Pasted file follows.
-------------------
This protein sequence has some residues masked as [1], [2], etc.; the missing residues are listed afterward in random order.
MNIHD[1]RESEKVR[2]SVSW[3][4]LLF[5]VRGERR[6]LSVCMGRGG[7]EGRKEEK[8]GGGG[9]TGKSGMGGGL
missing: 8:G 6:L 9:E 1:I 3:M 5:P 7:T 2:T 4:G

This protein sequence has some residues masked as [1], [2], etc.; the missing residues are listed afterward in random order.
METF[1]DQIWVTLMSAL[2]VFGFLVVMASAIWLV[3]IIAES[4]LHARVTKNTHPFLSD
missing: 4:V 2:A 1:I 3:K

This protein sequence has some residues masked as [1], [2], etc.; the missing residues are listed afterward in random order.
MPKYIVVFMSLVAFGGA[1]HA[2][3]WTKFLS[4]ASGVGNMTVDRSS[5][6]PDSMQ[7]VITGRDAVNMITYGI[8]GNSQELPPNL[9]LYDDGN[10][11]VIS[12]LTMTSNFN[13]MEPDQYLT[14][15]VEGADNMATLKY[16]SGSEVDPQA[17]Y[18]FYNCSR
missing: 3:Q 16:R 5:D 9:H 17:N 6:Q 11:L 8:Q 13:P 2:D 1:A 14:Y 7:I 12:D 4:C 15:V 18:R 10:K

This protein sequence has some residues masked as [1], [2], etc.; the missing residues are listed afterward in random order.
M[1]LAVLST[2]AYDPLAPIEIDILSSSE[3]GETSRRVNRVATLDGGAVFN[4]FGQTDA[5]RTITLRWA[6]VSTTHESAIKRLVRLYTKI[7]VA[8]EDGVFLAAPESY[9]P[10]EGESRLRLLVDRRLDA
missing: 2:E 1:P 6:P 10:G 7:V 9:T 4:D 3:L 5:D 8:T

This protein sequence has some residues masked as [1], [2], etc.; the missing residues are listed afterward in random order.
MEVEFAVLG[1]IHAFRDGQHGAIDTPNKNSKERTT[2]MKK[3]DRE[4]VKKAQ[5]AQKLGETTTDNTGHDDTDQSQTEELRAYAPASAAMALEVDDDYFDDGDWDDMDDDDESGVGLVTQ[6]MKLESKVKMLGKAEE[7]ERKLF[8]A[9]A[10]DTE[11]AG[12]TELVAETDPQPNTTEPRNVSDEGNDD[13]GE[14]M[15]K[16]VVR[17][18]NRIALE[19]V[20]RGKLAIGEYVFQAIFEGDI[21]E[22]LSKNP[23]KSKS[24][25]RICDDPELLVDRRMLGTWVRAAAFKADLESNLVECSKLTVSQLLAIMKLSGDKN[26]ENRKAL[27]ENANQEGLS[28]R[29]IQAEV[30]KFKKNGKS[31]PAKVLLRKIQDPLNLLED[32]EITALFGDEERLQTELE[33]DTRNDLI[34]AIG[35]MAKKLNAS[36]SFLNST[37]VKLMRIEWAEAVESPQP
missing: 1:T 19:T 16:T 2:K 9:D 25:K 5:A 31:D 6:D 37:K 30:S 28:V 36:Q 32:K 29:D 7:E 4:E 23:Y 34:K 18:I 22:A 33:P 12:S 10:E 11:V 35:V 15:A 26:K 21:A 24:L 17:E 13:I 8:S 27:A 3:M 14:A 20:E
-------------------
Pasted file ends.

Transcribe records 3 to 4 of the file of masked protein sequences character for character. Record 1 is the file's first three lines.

This protein sequence has some residues masked as [1], [2], etc.; the missing residues are listed afterward in random order.
MPKYIVVFMSLVAFGGA[1]HA[2][3]WTKFLS[4]ASGVGNMTVDRSS[5][6]PDSMQ[7]VITGRDAVNMITYGI[8]GNSQELPPNL[9]LYDDGN[10][11]VIS[12]LTMTSNFN[13]MEPDQYLT[14][15]VEGADNMATLKY[16]SGSEVDPQA[17]Y[18]FYNCSR
missing: 3:Q 16:R 5:D 9:H 17:N 6:Q 11:L 8:Q 13:P 2:D 1:A 14:Y 7:I 12:D 4:C 15:V 18:R 10:K

This protein sequence has some residues masked as [1], [2], etc.; the missing residues are listed afterward in random order.
M[1]LAVLST[2]AYDPLAPIEIDILSSSE[3]GETSRRVNRVATLDGGAVFN[4]FGQTDA[5]RTITLRWA[6]VSTTHESAIKRLVRLYTKI[7]VA[8]EDGVFLAAPESY[9]P[10]EGESRLRLLVDRRLDA
missing: 2:E 1:P 6:P 10:G 7:V 9:T 4:D 3:L 5:D 8:T